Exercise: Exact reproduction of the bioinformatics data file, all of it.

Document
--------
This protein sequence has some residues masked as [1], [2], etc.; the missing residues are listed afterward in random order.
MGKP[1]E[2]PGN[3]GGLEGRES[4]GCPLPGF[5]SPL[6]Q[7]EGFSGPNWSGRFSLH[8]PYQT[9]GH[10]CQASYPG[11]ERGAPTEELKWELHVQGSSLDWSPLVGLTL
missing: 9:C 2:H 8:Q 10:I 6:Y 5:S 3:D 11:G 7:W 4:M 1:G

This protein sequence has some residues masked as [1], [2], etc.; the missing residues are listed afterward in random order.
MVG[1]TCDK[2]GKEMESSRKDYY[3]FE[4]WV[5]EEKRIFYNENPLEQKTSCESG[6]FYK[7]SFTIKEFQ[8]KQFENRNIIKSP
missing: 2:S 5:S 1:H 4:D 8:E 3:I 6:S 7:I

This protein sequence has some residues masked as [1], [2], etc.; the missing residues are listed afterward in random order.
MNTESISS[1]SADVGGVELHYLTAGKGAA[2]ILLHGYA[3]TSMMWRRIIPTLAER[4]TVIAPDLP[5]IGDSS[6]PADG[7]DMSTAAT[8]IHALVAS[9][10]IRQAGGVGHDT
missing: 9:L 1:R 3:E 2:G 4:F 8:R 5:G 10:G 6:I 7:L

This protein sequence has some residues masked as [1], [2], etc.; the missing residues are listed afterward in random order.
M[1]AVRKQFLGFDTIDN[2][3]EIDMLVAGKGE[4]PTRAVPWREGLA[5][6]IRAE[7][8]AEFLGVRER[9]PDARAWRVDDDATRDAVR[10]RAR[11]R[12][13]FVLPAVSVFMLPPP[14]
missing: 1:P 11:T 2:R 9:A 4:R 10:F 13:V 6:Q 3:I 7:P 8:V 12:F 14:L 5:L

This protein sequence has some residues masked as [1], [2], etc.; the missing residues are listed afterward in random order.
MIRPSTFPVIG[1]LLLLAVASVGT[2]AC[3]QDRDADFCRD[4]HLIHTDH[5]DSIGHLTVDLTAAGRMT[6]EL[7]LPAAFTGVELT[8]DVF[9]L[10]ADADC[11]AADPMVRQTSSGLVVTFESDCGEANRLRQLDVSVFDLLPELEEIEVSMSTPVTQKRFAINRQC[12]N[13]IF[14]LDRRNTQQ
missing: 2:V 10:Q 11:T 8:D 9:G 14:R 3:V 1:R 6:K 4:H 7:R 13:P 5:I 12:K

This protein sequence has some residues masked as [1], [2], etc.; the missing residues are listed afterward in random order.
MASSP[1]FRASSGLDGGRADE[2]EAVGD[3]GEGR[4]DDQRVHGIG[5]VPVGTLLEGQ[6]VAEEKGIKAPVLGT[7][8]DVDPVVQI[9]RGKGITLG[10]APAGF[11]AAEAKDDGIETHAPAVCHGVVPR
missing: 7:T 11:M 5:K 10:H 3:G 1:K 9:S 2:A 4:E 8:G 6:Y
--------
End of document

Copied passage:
This protein sequence has some residues masked as [1], [2], etc.; the missing residues are listed afterward in random order.
MGKP[1]E[2]PGN[3]GGLEGRES[4]GCPLPGF[5]SPL[6]Q[7]EGFSGPNWSGRFSLH[8]PYQT[9]GH[10]CQASYPG[11]ERGAPTEELKWELHVQGSSLDWSPLVGLTL
missing: 9:C 2:H 8:Q 10:I 6:Y 5:S 3:D 11:G 7:W 4:M 1:G

This protein sequence has some residues masked as [1], [2], etc.; the missing residues are listed afterward in random order.
MVG[1]TCDK[2]GKEMESSRKDYY[3]FE[4]WV[5]EEKRIFYNENPLEQKTSCESG[6]FYK[7]SFTIKEFQ[8]KQFENRNIIKSP
missing: 2:S 5:S 1:H 4:D 8:E 3:I 6:S 7:I

This protein sequence has some residues masked as [1], [2], etc.; the missing residues are listed afterward in random order.
MNTESISS[1]SADVGGVELHYLTAGKGAA[2]ILLHGYA[3]TSMMWRRIIPTLAER[4]TVIAPDLP[5]IGDSS[6]PADG[7]DMSTAAT[8]IHALVAS[9][10]IRQAGGVGHDT
missing: 9:L 1:R 3:E 2:G 4:F 8:R 5:G 10:G 6:I 7:L

This protein sequence has some residues masked as [1], [2], etc.; the missing residues are listed afterward in random order.
M[1]AVRKQFLGFDTIDN[2][3]EIDMLVAGKGE[4]PTRAVPWREGLA[5][6]IRAE[7][8]AEFLGVRER[9]PDARAWRVDDDATRDAVR[10]RAR[11]R[12][13]FVLPAVSVFMLPPP[14]
missing: 1:P 11:T 2:R 9:A 4:R 10:F 13:V 6:Q 3:I 7:P 8:V 12:F 14:L 5:L

This protein sequence has some residues masked as [1], [2], etc.; the missing residues are listed afterward in random order.
MIRPSTFPVIG[1]LLLLAVASVGT[2]AC[3]QDRDADFCRD[4]HLIHTDH[5]DSIGHLTVDLTAAGRMT[6]EL[7]LPAAFTGVELT[8]DVF[9]L[10]ADADC[11]AADPMVRQTSSGLVVTFESDCGEANRLRQLDVSVFDLLPELEEIEVSMSTPVTQKRFAINRQC[12]N[13]IF[14]LDRRNTQQ
missing: 2:V 10:Q 11:T 8:D 9:G 14:R 3:V 1:R 6:K 4:H 7:R 13:P 5:I 12:K

This protein sequence has some residues masked as [1], [2], etc.; the missing residues are listed afterward in random order.
MASSP[1]FRASSGLDGGRADE[2]EAVGD[3]GEGR[4]DDQRVHGIG[5]VPVGTLLEGQ[6]VAEEKGIKAPVLGT[7][8]DVDPVVQI[9]RGKGITLG[10]APAGF[11]AAEAKDDGIETHAPAVCHGVVPR
missing: 7:T 11:M 5:K 10:H 3:G 1:K 9:S 2:A 4:E 8:G 6:Y